An investigation into fieldbus and its incorporation in the design of an electronic flowmeter

Hughes, Stephen G. (2000) An investigation into fieldbus and its incorporation in the design of an electronic flowmeter. Masters thesis, University of Central Lancashire.

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Industrial sensors and actuators are becoming increasingly complex with the inclusion of embedded microprocessors to improve performance and reduce cost. The data transmission systems traditionally used by such instruments are analogue and these can be unduly costly to implement in such digital systems while failing to take full advantage of the potential
inherent in this new breed of sensors. Fieldbus was conceived as an alternative to these traditional methods, providing a rapid, digital transmission system with the facilities to allow complex networks to be designed, run and maintained efficiently. This study provides a basic insight into Fieldbus, providing an outline of many of the available systems before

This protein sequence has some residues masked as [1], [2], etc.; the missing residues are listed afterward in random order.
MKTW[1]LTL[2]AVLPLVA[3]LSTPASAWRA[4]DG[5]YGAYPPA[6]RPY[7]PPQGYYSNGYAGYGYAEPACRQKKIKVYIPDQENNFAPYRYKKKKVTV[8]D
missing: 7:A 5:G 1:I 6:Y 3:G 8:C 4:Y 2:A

concentrating on two popular European systems, Profibus and P-Net. The results of this study are incorporated in to an industrial design project undertaken in collaboration with F. Bamford (Instruments) Ltd of Stockport. They have a design for an electronic flowmeter which, while successful in the past, is now suffering reduced sales due to the cost and inflexibility of the design. This device was redesigned to reduce cost and improve performance which, along with the incorporation of Fieldbus technology, will better allow the company to compete in the marketplace.
A comprehensive review of the design methodologies of such an instrument is presented, and these are implemented in the exhaustive design process for the flowmeter which is described in full. This not only includes steps taken to improve the performance of the unit, but also describes methods used to ensure the unit can be upgraded and adapted to operate
successfully with alternate sensors and applications to make it as flexible as possible. Various ways of implementing Fieldbus in such an instrument are also discussed, leading to the development of an interface for this unit which is capable of providing the optimal solution in both high and low volume applications. The result of this design process is a system which features improved resolution and accuracy, is better suited to the flowmeter market yet which is flexible enough to allow custom applications to be fulfilled with ease.

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